Help! I’m trapped in Barberaland and can’t get out! Wait, wait, yes, I can do it! I can squeeze through this Sicilian nero d’Avola and save my sanity!

Whew, that was close.

Truth is, I’ll get back to wines made from the barbera grape and other Piedmontese varieties because I have so much to write about, but for today’s Wine of the Week — and sorry that I skipped last week — let’s turn to the sunny south and the largest island in the Mediterranean.

Nature created the nero d’Avola grape to make wine that’s gorgeously drinkable but not profoundly important, and there’s not a damned thing wrong with that; if all creatures on earth could fulfill a function so handily, how happy we would be, n’est-ce pas? The Feudo Principi di Butera Nero d’Avola 2007, Sicilia, is, in five words, big, dark, spicy, ripe and wild. Black currant and plum flavors tinged with blueberry are packed with plush, dusty tannins and graphite-like minerality. Tingling acidity keeps the wine lively and vibrant. Though undeniably dry and even a little austere on the finish, this Principi di Butera Nero d’Avola 2007 benefits from an entrancing core of crushed violets, smoke, potpourri and a slightly Amarone-like roasted raisin quality. Altogether a wine of marked individuality that seems inevitable with braised meats and robust pastas and pizzas. Very Good+. About $14.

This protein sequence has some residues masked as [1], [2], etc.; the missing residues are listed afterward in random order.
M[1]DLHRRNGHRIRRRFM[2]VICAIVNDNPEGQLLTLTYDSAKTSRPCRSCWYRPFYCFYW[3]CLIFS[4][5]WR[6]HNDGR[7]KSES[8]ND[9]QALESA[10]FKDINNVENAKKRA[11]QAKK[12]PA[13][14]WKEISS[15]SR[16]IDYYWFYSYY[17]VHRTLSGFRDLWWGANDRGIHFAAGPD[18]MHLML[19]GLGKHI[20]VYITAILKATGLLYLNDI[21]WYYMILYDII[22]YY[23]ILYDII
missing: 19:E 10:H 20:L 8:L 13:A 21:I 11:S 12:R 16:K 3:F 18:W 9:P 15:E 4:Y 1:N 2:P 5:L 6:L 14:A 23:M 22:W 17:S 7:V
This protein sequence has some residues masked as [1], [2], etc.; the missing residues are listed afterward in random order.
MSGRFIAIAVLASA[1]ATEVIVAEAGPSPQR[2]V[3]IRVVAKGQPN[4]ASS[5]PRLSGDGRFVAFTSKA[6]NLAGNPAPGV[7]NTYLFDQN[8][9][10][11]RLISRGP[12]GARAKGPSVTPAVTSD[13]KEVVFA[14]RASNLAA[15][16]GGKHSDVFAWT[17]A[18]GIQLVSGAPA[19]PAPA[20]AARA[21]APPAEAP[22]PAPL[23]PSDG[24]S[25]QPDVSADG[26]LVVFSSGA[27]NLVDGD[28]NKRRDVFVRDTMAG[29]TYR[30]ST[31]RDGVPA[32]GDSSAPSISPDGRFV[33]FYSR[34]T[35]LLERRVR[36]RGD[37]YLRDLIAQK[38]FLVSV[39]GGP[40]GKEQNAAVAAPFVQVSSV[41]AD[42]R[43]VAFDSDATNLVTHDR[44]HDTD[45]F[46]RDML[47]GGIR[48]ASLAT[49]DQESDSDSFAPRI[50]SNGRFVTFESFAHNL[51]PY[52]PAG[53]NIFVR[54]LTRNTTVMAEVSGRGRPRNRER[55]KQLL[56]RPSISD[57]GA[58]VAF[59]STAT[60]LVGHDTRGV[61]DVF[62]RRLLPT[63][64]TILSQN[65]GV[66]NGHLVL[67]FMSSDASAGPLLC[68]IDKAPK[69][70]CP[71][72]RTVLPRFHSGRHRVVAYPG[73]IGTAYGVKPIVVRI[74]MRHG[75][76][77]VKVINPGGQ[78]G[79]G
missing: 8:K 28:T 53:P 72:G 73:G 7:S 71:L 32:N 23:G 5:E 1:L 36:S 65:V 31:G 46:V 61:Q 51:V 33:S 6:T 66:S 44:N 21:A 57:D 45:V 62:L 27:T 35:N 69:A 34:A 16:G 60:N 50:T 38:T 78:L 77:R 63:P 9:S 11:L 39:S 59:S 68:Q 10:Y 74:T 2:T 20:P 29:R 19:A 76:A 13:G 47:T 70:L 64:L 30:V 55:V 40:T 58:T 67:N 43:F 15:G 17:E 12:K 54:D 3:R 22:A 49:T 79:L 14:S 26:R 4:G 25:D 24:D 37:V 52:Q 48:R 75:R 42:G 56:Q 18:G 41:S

Imported by Zonin USA, Charlottesville, Va. A review sample.